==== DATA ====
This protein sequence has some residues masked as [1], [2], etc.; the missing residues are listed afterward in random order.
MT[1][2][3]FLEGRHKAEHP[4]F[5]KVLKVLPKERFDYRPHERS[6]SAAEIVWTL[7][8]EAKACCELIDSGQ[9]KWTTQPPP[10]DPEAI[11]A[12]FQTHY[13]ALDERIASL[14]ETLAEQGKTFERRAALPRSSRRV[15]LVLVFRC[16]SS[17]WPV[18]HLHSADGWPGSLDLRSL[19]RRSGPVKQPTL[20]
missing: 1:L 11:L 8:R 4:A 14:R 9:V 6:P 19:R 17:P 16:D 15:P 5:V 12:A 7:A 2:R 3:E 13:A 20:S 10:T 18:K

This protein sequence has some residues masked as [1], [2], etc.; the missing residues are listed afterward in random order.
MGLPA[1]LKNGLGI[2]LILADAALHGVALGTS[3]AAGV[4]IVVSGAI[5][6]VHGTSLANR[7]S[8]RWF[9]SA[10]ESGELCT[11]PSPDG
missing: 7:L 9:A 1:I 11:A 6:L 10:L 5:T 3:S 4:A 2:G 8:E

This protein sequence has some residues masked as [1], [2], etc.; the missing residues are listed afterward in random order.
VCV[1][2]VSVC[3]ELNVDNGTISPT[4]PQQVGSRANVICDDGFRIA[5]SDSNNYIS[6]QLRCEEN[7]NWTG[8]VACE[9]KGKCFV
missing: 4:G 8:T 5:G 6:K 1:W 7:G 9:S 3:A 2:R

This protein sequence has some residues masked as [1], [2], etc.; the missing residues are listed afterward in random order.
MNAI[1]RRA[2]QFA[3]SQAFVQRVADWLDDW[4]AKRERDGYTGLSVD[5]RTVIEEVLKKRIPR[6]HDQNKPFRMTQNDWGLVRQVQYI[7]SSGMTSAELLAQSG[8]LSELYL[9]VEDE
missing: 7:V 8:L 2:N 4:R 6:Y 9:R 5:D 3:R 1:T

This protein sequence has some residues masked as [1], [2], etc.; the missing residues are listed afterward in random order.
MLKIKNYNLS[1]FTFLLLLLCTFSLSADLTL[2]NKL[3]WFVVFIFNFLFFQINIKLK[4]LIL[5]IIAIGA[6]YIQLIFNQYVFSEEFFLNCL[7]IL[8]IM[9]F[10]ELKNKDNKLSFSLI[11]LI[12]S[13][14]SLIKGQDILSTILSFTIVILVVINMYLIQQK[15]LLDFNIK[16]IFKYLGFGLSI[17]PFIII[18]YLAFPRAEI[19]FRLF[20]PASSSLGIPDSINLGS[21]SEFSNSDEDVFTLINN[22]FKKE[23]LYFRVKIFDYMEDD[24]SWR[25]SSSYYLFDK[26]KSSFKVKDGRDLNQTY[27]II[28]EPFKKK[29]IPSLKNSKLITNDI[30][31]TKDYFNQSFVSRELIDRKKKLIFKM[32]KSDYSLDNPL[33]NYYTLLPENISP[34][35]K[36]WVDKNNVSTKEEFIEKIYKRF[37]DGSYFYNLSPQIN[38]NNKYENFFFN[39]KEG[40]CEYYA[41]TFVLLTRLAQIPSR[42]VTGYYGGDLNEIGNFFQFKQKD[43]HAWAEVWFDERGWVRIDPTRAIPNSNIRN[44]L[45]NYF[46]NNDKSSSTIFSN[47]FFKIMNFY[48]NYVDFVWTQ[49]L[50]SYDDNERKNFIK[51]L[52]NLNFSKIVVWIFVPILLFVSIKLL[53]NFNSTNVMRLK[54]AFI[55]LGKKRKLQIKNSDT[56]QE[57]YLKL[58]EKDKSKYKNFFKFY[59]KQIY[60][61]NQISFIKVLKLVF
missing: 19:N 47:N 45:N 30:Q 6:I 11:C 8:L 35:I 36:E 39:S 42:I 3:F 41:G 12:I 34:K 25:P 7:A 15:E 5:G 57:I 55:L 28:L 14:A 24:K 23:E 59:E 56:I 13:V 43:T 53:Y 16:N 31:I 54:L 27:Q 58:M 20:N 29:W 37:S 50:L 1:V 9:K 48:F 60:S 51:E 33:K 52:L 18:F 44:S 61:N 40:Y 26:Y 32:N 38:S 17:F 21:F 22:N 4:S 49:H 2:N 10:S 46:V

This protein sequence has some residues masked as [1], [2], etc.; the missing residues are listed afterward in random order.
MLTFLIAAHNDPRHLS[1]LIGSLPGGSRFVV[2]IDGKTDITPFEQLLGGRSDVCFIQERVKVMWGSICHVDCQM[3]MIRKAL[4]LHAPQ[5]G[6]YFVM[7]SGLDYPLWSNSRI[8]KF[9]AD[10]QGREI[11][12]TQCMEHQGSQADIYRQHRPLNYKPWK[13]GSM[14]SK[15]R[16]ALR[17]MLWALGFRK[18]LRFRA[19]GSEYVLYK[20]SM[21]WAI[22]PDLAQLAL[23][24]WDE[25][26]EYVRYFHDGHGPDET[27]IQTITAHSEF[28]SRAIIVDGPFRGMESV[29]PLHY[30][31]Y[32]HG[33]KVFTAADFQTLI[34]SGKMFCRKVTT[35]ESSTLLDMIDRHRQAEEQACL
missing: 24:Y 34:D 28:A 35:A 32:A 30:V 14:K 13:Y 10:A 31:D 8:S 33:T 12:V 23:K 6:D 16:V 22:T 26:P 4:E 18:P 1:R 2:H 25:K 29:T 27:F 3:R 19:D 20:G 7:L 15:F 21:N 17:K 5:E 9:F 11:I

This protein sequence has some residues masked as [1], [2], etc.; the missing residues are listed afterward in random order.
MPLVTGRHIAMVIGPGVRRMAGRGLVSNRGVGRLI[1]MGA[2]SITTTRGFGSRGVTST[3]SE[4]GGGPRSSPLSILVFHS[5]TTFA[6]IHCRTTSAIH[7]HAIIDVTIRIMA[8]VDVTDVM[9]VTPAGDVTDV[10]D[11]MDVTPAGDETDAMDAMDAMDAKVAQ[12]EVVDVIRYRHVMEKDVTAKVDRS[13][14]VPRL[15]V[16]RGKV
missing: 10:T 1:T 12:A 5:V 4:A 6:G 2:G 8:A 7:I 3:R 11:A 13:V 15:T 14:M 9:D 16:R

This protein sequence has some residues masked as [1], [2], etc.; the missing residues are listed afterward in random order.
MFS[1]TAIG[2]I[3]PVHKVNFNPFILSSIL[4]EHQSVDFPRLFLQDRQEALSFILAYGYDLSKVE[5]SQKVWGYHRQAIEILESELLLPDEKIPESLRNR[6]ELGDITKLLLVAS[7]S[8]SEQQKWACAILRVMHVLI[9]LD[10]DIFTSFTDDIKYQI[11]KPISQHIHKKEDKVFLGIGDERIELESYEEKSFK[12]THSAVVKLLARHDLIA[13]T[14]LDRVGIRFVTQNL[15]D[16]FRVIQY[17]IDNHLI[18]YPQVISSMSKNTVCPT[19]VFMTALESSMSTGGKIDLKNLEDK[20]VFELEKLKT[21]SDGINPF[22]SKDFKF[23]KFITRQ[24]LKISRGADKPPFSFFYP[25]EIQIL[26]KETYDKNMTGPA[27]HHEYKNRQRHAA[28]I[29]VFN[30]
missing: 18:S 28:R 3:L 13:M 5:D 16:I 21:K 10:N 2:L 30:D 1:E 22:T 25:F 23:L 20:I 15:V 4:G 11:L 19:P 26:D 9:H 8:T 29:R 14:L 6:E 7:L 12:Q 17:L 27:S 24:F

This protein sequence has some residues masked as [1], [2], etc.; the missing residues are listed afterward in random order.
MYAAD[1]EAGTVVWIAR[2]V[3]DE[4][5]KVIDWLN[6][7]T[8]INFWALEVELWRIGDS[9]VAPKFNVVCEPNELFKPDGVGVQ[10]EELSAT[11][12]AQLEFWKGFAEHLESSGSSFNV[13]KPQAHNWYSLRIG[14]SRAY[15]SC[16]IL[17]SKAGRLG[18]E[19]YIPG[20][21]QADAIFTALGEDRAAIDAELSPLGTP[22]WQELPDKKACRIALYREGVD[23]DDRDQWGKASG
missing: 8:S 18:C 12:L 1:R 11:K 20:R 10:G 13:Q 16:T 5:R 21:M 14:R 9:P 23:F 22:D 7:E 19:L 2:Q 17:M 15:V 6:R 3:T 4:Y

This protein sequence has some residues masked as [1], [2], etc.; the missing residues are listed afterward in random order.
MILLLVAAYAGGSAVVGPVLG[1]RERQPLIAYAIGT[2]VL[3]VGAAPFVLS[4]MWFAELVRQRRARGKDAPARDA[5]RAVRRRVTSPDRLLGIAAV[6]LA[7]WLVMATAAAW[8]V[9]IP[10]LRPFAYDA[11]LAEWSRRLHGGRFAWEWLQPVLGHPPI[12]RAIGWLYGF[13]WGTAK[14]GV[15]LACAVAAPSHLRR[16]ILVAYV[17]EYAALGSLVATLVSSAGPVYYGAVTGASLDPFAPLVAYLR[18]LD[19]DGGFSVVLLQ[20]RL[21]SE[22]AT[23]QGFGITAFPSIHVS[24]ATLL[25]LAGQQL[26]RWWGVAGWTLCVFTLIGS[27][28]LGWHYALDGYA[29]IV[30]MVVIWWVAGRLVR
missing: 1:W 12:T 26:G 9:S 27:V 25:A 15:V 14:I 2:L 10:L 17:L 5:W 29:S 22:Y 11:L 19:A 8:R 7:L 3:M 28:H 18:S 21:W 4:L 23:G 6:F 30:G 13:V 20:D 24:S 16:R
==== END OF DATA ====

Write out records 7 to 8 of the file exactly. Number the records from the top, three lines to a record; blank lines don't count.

This protein sequence has some residues masked as [1], [2], etc.; the missing residues are listed afterward in random order.
MPLVTGRHIAMVIGPGVRRMAGRGLVSNRGVGRLI[1]MGA[2]SITTTRGFGSRGVTST[3]SE[4]GGGPRSSPLSILVFHS[5]TTFA[6]IHCRTTSAIH[7]HAIIDVTIRIMA[8]VDVTDVM[9]VTPAGDVTDV[10]D[11]MDVTPAGDETDAMDAMDAMDAKVAQ[12]EVVDVIRYRHVMEKDVTAKVDRS[13][14]VPRL[15]V[16]RGKV
missing: 10:T 1:T 12:A 5:V 4:A 6:G 2:G 8:A 7:I 3:R 11:A 13:V 15:T 14:M 9:D 16:R

This protein sequence has some residues masked as [1], [2], etc.; the missing residues are listed afterward in random order.
MFS[1]TAIG[2]I[3]PVHKVNFNPFILSSIL[4]EHQSVDFPRLFLQDRQEALSFILAYGYDLSKVE[5]SQKVWGYHRQAIEILESELLLPDEKIPESLRNR[6]ELGDITKLLLVAS[7]S[8]SEQQKWACAILRVMHVLI[9]LD[10]DIFTSFTDDIKYQI[11]KPISQHIHKKEDKVFLGIGDERIELESYEEKSFK[12]THSAVVKLLARHDLIA[13]T[14]LDRVGIRFVTQNL[15]D[16]FRVIQY[17]IDNHLI[18]YPQVISSMSKNTVCPT[19]VFMTALESSMSTGGKIDLKNLEDK[20]VFELEKLKT[21]SDGINPF[22]SKDFKF[23]KFITRQ[24]LKISRGADKPPFSFFYP[25]EIQIL[26]KETYDKNMTGPA[27]HHEYKNRQRHAA[28]I[29]VFN[30]
missing: 18:S 28:R 3:L 13:M 5:D 16:I 21:K 10:N 2:L 30:D 1:E 22:T 25:F 23:L 20:I 15:V 4:G 11:L 19:P 26:D 9:H 8:T 29:R 14:L 6:E 7:L 12:Q 17:L 27:S 24:F